Generation of Functional Control Panel

In accordance with a preferred embodiment of the invention, the ability to dynamically generate the control panel as a Flash™ file is based on knowledge of the Flash™ file format that is provided by Macromedia, Inc. This file format is well-known in the art and provided by the Macromedia Flash™ file format software development kit (SDK), freely available from Macromedia, Inc. and downloadable from Macromedia's website (www.macromedia.com). Other equivalent or compatible SDK's such as those provided or disclosed at www.virtuascape.net/swfsource.html or http://freemovie.sourceforge.net/, for example, may also be utilized in accordance with the present invention. The process of generating the control panel can be described in two pieces, the generation of visual components such as sliders and charts that correspond to the graphic components placed onto the canvas, as described above, and the generation of the code that represents the mathematical simulation that the control panel represents.

The generation of the visual components involves creating the appropriate Flash™ file format data structures that when written out, define the look and behavior of the graphic components and also place and arrange the appropriate visual components in the same way that they appear on the canvas. The creation of such graphic data structures is a straightforward process to those of ordinary skill in the art who are familiar with the Macromedia SDK, or other equivalent SDK's, and the specification of the Flash™ file format.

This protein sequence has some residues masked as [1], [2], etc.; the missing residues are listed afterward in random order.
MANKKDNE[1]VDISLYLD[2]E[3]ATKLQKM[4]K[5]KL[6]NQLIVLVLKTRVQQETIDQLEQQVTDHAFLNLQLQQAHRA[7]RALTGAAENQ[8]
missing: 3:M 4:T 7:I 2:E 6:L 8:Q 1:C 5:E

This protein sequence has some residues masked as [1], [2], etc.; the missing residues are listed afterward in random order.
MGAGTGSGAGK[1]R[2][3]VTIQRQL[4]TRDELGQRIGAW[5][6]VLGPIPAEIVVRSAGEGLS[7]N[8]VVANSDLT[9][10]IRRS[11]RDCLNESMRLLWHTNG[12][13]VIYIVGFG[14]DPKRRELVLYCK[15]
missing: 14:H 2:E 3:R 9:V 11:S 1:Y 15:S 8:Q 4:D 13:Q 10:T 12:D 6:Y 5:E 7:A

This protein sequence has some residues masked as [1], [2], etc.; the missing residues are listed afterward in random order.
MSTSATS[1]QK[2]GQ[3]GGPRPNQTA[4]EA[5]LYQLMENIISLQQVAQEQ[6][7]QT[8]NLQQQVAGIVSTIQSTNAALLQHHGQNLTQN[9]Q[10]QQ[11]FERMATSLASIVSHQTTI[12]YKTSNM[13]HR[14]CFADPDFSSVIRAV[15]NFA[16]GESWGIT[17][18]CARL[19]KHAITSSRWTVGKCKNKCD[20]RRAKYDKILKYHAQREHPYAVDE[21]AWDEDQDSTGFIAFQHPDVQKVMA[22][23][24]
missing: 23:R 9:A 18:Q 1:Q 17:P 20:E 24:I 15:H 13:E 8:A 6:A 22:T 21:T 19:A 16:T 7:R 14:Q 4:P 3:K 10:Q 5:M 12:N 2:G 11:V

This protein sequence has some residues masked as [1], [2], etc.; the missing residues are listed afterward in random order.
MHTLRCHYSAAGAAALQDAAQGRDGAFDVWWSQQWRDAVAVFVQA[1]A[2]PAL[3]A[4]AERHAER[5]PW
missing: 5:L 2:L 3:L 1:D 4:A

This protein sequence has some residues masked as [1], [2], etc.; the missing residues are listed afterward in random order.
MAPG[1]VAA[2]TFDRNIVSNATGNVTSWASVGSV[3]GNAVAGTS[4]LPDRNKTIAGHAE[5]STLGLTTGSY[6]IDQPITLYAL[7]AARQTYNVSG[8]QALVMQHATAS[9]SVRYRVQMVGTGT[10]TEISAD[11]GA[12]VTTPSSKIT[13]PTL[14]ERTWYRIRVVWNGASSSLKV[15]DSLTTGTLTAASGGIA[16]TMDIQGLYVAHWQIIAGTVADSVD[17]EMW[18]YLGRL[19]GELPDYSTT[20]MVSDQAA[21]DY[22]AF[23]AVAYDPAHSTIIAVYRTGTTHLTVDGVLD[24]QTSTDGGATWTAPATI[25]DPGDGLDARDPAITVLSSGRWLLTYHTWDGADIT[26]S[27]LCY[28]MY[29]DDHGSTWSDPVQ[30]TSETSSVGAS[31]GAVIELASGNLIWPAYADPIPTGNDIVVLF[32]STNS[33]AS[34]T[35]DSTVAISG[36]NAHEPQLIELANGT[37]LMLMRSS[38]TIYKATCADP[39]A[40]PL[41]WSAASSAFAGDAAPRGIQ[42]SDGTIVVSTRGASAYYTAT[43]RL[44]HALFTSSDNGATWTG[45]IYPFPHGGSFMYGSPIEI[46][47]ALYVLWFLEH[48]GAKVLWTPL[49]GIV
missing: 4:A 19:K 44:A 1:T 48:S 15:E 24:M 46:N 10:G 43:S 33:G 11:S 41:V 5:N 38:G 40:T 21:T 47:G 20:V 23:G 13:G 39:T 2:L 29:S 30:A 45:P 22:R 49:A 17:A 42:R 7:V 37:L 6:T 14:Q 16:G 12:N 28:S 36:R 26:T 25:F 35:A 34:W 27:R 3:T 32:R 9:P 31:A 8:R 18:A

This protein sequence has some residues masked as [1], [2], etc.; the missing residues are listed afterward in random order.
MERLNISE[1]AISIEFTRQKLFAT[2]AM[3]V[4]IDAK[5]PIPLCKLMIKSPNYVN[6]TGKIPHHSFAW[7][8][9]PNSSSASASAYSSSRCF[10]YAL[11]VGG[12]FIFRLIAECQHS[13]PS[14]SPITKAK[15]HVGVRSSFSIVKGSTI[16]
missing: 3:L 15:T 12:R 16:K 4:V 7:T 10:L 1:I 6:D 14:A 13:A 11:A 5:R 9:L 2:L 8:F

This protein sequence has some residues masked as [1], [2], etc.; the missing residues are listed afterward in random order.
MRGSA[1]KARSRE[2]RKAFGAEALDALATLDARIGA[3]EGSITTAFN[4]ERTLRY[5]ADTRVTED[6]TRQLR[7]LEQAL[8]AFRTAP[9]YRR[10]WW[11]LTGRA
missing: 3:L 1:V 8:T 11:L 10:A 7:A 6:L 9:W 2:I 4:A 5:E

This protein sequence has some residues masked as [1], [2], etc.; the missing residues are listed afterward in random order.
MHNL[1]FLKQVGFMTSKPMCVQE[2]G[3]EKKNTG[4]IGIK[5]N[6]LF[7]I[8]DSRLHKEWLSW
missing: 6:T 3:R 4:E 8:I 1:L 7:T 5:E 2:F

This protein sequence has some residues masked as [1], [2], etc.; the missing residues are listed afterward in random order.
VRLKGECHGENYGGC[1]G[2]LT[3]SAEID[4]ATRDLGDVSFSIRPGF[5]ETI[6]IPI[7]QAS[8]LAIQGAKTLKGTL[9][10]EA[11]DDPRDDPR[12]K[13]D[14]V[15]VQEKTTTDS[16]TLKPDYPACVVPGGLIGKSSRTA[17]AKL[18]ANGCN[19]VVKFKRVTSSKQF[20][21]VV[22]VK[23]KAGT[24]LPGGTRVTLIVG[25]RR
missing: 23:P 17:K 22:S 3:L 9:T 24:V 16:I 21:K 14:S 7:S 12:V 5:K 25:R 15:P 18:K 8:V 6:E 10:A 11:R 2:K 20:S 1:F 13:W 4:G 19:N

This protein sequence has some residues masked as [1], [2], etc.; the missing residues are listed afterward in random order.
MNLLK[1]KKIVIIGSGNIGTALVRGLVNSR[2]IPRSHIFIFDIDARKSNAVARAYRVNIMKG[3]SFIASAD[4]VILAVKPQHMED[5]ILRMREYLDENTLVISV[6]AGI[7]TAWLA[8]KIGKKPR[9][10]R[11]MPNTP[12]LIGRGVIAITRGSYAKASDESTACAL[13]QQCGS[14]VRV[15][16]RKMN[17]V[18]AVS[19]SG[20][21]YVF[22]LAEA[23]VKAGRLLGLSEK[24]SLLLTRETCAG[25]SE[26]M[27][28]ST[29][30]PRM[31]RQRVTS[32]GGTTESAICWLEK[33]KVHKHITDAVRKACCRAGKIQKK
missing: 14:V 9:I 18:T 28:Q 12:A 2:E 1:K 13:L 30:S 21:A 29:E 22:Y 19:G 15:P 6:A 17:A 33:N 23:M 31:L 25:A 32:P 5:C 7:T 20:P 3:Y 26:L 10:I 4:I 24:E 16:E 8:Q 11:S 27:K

In a preferred embodiment, the generation of the applicable math calculations involves taking the set of expression trees generated in the previous step and generating equivalent actionscript code in accordance with Macromedia's Flash 5 file format. Actionscript is the scripting language that is a part of the Flash 5 file format. Some additional code is further generated that executes the actionscript in response to user interaction with the control panel. For those familiar with the Flash 5 file format SDK and the actionscript language, it is a straightforward process to generate the equivalent actionscript code and the code for executing the actionscript. Exemplary source code for generating actionscript, in accordance with a preferred embodiment of the invention, is provided by a function called GenerateActionscript in Appendix A attached hereto.

After a control panel is created as described above, it may be exported such that it is no longer dependent in any way on either the tool that created it or the spreadsheet that was used in creating it. FIG. 5 illustrates a computer screen display of an exemplary control panel that may be created in accordance with the present invention. As shown in FIG. 5, various graphic input and output components are provided by the control panel. By manipulating or adjusting input components (e.g., sliders and rotating knobs), output components will dynamically change in accordance with the mathematical model extracted from the spreadsheet used to create the control panel. In this way, a user is provided with a dynamic, creative and visually stimulating representation of input and output data and their relational behavior. In a preferred embodiment, this control panel may be saved as a separate file that is executable by a standalone program (e.g., Flash Player™) that is independent of the layout tool or spreadsheet used to create it.